So , my sons and I ( have all three ages 9-17 interested now ! ) have been working on our 26 tudor , have to save up to buy a new radiator... So .. Not ready for a full on restoration right now but we were thinking of removing the surface rust with steel wool and light sandpaper then coating whole outside with boiled linseed oil . My question is this , should we and enjoy the car as is. And how head is it to take back off when ready to do complete restoration ? Thanks .
Not sure if linseed oil or a light oil is best for your application. If you're not planning on long term storage, then I probably wouldn't do anything.
But if in case you're not aware, be careful with how you dispose of your linseed oil soaked rags afterwards. There have been several close calls involving people on this forum regarding spontaneous combustion. Here is one: http://www.mtfca.com/discus/messages/331880/344287.html?1362211375
Travis - I would go with the linseed treatment and enjoy the car. When the time comes for a complete restoration, removal of the linseed oil can be accomplished using acetone (though you might subject the body to some form of media blasting during the restoration and that will also handle the linseed coating). I restored the tractor in my profile pic as a nut & bolt, showroom finish and when I was done, I swore that would be my last one. Since then, I have finished my other gals in linseed oil - it preserves the patina and they are far more interesting (in my opinion) to look at in their "work clothes."
Yes - be careful with disposal of the application rags (I use a 80-20 mix of boiled linseed & mineral spirits, apply with cheap chip brushes and wipe the excess away with rags - disposing of all in water-filled, sealed containers). Linseed oil has been used by farmers to protect equipment for decades and it works.
Do whatever you need to do to enjoy the car NOW - while your boys are still under your roof. Waiting until a complete restoration is feasible will see you turning wrenches alone in a garage and the boys as grown men, visiting for the holidays. Too precious an opportunity to waste - they grow up fast.
"Boiled" linseed oil has driers and often varnish. If you want to hide the rust and give it a good patina, try W-D 40 on the body and you'll be surprised how good it looks.
Boiled linseed finish:
Here is a thread on rust preservation from the HCCA site that may interest you:
Linseed oil (and oil soaked rags of all types) should be disposed of with care, as they
can create a heat when wadded or piled, causing fire. Fully drying rags by laying them
out or putting them in the sun is a good plan. As a guy with a wood stove in the shop,
if I am not going to reuse my rags (just too gunked up), I pop them in the stove and
problem is solved. Most people don't give it a second thought and some end up in a
pile, heat up, and the next thing they know they have a fire to deal with. As this usually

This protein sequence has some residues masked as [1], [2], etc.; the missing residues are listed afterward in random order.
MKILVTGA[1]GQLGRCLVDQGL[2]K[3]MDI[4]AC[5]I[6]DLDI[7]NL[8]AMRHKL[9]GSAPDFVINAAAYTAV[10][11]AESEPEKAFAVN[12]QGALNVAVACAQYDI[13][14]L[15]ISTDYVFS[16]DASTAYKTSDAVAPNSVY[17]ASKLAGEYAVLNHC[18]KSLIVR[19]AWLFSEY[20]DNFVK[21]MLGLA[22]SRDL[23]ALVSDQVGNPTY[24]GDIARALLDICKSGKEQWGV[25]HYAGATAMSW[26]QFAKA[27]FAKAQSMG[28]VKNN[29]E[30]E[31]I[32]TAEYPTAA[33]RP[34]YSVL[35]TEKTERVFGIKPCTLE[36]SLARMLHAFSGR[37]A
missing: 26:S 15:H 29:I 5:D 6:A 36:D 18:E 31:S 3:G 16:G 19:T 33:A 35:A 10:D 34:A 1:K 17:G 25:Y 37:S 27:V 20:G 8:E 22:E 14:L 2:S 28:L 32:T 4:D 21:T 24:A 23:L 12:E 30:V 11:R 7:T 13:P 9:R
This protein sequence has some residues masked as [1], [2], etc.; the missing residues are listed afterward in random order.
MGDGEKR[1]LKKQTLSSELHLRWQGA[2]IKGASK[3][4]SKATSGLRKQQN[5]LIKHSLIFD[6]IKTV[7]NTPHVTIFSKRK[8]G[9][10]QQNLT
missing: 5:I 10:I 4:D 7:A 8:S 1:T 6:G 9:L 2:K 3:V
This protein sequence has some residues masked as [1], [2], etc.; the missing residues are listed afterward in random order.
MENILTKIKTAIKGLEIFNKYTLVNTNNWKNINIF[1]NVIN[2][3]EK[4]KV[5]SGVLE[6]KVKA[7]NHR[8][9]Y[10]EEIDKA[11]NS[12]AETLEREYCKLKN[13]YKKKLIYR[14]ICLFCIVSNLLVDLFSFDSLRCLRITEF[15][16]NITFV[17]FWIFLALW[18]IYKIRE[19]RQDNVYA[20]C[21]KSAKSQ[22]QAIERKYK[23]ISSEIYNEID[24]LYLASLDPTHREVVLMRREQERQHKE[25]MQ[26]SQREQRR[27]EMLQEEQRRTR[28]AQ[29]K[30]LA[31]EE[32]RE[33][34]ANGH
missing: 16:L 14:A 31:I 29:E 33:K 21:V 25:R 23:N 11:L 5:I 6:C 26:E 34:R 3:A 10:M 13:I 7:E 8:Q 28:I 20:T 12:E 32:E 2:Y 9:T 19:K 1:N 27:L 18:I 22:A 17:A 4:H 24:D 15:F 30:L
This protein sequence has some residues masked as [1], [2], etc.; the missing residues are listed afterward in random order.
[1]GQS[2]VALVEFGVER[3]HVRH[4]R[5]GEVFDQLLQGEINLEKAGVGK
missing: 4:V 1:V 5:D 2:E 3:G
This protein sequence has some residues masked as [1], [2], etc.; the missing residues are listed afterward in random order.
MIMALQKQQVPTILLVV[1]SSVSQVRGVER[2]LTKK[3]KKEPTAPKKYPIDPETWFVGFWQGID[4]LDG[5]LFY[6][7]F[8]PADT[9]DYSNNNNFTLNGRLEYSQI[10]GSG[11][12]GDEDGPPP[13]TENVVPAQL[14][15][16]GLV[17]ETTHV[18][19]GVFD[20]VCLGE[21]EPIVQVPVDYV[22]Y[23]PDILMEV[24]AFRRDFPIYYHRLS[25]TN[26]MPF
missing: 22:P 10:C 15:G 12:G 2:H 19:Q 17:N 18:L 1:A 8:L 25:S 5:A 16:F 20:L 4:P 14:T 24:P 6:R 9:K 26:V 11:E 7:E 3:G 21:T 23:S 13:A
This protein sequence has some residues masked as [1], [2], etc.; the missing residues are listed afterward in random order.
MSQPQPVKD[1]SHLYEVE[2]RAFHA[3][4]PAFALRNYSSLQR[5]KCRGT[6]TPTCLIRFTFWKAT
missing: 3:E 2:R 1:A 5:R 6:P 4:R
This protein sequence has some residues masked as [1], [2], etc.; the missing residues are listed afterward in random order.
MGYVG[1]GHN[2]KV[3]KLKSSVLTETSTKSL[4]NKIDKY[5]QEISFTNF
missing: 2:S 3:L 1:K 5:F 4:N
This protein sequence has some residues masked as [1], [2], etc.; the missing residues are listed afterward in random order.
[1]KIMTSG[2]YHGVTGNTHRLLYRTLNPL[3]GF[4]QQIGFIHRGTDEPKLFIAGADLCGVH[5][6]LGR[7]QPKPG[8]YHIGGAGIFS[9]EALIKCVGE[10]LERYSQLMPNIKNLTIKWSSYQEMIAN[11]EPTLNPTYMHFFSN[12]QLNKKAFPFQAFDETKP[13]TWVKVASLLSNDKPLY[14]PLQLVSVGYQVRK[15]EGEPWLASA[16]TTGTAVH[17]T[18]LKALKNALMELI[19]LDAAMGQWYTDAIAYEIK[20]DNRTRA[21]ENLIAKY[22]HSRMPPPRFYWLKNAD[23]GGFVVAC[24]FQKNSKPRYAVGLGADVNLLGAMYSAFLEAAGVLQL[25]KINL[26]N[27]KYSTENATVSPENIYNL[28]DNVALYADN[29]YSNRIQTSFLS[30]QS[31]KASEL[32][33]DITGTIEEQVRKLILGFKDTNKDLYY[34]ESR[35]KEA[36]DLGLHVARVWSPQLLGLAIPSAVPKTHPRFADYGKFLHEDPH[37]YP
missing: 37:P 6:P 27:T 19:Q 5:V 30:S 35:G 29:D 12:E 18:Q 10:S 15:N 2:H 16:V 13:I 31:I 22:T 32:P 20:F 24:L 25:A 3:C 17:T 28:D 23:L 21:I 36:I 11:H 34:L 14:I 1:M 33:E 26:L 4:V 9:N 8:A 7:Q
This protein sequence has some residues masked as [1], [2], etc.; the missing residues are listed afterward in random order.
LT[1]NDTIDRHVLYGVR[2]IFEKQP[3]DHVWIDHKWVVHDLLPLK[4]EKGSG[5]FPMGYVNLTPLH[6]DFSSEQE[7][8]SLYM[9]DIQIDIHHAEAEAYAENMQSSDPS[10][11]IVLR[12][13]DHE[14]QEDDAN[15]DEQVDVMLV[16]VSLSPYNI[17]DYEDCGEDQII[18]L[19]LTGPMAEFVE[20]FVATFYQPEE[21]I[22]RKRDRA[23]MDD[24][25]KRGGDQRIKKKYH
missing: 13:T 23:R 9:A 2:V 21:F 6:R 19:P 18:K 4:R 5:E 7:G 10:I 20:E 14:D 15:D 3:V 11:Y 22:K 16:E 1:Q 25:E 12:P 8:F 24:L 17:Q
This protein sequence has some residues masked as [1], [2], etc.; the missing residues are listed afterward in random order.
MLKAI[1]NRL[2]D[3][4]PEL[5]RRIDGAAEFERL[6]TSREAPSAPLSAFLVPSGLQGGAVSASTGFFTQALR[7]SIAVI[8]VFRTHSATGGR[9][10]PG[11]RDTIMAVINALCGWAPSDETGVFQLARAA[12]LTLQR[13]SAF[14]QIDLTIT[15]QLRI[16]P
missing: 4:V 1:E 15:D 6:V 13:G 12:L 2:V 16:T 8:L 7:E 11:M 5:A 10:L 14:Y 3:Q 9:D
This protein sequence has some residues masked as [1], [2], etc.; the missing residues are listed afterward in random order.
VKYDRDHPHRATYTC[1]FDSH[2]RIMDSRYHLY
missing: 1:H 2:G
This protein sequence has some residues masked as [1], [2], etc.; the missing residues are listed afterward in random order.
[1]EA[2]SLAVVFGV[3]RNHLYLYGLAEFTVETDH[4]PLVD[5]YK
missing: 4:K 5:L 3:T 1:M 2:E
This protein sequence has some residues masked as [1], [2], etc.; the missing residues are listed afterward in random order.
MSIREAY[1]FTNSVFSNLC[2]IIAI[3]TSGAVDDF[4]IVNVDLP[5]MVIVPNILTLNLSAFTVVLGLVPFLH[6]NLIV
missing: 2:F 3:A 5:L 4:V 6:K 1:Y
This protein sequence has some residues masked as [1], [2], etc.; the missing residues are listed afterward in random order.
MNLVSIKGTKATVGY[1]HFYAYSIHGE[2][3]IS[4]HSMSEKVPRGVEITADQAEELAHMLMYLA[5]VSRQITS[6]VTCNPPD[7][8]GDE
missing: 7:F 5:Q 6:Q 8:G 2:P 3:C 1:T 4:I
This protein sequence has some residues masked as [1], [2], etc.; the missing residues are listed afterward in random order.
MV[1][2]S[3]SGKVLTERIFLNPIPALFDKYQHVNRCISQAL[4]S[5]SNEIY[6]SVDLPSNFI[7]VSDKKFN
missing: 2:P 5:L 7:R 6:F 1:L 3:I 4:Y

takes hours to develop, they are usually long gone and in the house or in bed and not
there to witness a problem developing.
Just remembered. Last car I treated to preserve the patina I used Howards. The color doesn't really matter, it all looks the same on the car. It does as much for an old car finish as it does for furniture.
I actually use ATF on my stuff. Been curious how it compares to Linseed oil though--due to Ron's postings here.
I use ATF on machined surfaces such as cylinder bores if they will not be assembled right away. It works good.
I also wipe down my '25 pickup with ATF on the metal / painted parts. And it keeps your hands nice too.
I use liquid gold floor polish. Last a long time. Won't collect dirt and comes off easy.
I believe that Ryan Glowacki did a complete tractor with boiled linseed oil looked great as far as removal from metal when you are ready for a complete restoration mineral spirits ( the clear smelly stuff not the milky stuff) works but does involve scrubbing, but that's what the boys are for!
I use a product that controls the rust and turns the part black. Just go to any NAPA parts store and pick up a bottle of rust converter. If you have old cars you you should always have some on hand anyway!. It looks like milk but converts the rust to a hard black coating. I cut it with water to thin it down and just brush it on the rust spots. When it cures it looks like a perfect match to the old existing paint and one application is all that's needed.
Ah the chocolate tractor! I'm so glad I did this instead of reprinting! Linseed oil darkens rust to a beautiful color. My 1929 McCormick Deering 10-20:
I would have done this to my truck but when I finally found a TT, it had too much paint on it!
Besides darkening the rust, it also beads water and has lasted about 3 years so far. I will probably touch it up again next spring.
I meant repainting, not reprinting. Sorry about that.
Color difference before/after with linseed oil. Every damned inch of that tractor was done in linseed. "Environmentally friendly" so the Eco-fascists keep off your grille doors, inexpensive, easy to apply, long-lasting. Cannot beat it:
Looks great !!! Thank you all for the responses , we're going to go with the linseed oil and Ron you're right about doing it now as the time really goes fast and I want them to enjoy it now not wait til it's "finished" because I know how long it might take . I'm still working on my first T a 1926 roadster pick up , and I bought that one in 97 when I was 26 yrs old. This one has kinda lit a fire under my butt and maybe we will get that one done soon now that the boys are interested thanks again to all .
Travis - good luck and post some pictures as you're working on it!!!